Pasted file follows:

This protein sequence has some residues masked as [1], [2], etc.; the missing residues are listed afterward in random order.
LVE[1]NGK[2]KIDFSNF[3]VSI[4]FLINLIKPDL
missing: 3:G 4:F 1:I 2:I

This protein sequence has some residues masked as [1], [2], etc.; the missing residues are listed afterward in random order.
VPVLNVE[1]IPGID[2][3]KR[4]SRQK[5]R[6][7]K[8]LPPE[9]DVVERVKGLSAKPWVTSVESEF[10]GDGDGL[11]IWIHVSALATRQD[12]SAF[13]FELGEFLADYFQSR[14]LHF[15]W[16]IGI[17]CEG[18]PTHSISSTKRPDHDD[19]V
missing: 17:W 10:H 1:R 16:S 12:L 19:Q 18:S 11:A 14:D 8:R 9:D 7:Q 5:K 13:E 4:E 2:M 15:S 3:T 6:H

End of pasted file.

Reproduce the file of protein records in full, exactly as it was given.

This protein sequence has some residues masked as [1], [2], etc.; the missing residues are listed afterward in random order.
LVE[1]NGK[2]KIDFSNF[3]VSI[4]FLINLIKPDL
missing: 3:G 4:F 1:I 2:I

This protein sequence has some residues masked as [1], [2], etc.; the missing residues are listed afterward in random order.
VPVLNVE[1]IPGID[2][3]KR[4]SRQK[5]R[6][7]K[8]LPPE[9]DVVERVKGLSAKPWVTSVESEF[10]GDGDGL[11]IWIHVSALATRQD[12]SAF[13]FELGEFLADYFQSR[14]LHF[15]W[16]IGI[17]CEG[18]PTHSISSTKRPDHDD[19]V
missing: 17:W 10:H 1:R 16:S 12:L 19:Q 18:S 11:A 14:D 8:R 9:D 7:Q 5:K 13:E 4:E 2:M 15:S 3:T 6:H